Michel Barland

18. Firewire It

South African born surfer Mark Price is the man behind Firewire and all the alternative technology that goes into each and every one of their boards. The technology behind Firewire is largely trade secret, but the company has utilized bamboo in the past, is currently working on their eco-board range, as well as recycled and upcycled materials in all of their products. Their approach to recycling was enough to entice Kelly Slater across, and he is now a major shareholder in the company. They are leading the way in eco-friendly surf equipment and are aiming for zero landfill by 2020. They currently have waste of 0,02 cubic meters of waste per board, down by 95% from their original waste per board. They also utilize 100% bio-resin in all of their board manufacturing processes. The boards are light, responsive, buoyant and so much fun to ride.

19. Electric Avenue

In 2018 Swedish company Awake recently unveiled the. Rävik — a high-powered electric surfboard meant to disrupt the watercraft industry. It goes for $25k and can travel up to 55kph. It comes across as nothing more than a novelty for rich ‘surfers’, who rush across flat water, powered by the engine inside. It has a brushless 11-kilowatt motor that provides heavy torque and carries riders up to the speeds mentioned. It’s not the future of surfing as we know it, but it does look like a load of fun on totally flat days.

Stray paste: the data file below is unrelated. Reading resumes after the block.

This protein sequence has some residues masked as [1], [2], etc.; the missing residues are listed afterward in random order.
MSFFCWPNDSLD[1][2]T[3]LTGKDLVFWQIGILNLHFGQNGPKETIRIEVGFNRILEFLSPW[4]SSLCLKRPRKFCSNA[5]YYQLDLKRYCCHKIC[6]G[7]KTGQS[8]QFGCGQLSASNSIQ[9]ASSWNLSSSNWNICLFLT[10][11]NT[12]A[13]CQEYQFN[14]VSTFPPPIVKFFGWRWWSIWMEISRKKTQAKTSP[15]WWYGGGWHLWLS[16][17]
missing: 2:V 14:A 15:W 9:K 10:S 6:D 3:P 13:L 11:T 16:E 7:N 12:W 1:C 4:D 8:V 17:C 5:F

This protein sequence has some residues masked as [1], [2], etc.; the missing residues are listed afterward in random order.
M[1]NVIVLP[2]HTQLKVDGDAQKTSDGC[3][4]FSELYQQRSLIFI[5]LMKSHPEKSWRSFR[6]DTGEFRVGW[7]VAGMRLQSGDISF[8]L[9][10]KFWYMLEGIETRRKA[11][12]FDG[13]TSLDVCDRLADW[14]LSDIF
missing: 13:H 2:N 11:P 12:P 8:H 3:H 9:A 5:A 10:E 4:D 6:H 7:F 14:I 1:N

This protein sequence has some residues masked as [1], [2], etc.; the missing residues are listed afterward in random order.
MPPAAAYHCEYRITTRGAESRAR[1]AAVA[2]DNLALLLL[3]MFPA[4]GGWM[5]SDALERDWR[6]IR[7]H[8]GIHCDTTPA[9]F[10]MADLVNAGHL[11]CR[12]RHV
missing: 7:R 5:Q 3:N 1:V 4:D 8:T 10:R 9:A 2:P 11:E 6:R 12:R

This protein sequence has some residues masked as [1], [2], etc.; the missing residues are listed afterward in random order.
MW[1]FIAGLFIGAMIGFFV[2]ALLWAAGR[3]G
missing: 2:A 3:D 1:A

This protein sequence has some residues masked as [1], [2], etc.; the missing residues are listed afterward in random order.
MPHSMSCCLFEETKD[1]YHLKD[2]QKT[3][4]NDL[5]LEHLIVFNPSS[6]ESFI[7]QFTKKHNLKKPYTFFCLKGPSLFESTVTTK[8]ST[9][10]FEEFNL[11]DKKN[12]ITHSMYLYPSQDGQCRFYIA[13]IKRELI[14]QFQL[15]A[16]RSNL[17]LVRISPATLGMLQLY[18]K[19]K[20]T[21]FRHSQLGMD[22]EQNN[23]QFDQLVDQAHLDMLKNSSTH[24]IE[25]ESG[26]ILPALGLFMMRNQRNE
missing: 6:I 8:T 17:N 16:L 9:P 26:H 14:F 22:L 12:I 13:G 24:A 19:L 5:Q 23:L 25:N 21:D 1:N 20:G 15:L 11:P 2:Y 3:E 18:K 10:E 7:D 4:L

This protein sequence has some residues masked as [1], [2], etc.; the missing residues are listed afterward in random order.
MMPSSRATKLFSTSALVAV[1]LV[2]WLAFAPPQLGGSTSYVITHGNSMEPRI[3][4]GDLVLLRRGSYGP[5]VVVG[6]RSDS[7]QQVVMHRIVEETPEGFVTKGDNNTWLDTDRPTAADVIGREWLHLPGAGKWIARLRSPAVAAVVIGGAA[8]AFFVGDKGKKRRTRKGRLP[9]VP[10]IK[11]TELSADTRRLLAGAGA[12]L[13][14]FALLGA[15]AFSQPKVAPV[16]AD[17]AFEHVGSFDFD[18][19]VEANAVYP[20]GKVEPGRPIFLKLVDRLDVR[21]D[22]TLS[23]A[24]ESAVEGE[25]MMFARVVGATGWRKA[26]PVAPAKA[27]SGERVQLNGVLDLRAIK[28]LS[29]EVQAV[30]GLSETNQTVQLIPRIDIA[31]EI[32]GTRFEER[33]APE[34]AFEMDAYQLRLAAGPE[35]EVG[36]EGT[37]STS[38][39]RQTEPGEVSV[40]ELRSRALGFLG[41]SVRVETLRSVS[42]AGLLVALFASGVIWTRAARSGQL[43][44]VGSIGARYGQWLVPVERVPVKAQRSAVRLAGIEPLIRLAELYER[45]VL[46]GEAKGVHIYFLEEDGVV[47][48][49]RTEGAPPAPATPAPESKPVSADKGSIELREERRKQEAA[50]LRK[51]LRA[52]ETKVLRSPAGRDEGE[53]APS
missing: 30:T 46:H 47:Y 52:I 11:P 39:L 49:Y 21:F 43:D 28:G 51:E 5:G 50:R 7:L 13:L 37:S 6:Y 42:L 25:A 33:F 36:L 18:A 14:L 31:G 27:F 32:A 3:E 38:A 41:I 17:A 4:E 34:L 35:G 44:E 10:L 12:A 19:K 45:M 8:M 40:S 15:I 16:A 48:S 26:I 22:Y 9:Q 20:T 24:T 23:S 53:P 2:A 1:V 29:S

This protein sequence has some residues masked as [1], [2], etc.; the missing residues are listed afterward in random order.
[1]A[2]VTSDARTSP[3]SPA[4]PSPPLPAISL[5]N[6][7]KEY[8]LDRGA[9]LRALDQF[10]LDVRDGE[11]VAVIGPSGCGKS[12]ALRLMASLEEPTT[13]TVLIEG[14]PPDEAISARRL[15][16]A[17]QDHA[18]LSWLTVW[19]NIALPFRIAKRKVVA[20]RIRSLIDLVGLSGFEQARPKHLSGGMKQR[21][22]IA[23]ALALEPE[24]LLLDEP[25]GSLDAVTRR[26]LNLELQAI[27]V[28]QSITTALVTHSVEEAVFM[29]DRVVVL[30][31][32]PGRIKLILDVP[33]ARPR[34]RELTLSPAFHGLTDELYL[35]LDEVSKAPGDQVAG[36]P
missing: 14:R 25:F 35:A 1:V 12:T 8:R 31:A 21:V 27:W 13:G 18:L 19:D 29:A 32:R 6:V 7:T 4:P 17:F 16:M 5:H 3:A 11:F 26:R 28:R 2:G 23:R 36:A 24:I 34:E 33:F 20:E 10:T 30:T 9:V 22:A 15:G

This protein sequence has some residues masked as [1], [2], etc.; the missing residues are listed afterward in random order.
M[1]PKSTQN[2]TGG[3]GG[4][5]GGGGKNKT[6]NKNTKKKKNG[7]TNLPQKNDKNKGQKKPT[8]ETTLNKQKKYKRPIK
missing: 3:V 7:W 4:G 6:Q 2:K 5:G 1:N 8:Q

20. Foiled Again

Introduced by Laird Hamilton back in 2010, foil surfing is rapidly becoming more and more popular, with more foil boards popping up at beaches over the world. Kai Lenny and Grant Baker are two big wave surfers who enjoy riding their foils, with more normal surfers trying out this unique school.  A foil board is a surfboard with an attached hydrofoil – or a fin with wings – that extends below the water. The design causes the board to lift out of the water so that rider stands a few feet in the air as it moves through the water. The wings on the foil deflect water pressure downward and the upward motion pushes the board and rider into the air. The process can occur at speed of just 5kph. With the surfboard out of the water there is none of the usual friction, creating a floating feeling that is different to surfing. Once purely experimental and made for a very few elite athletes, the foil board has become increasingly popular.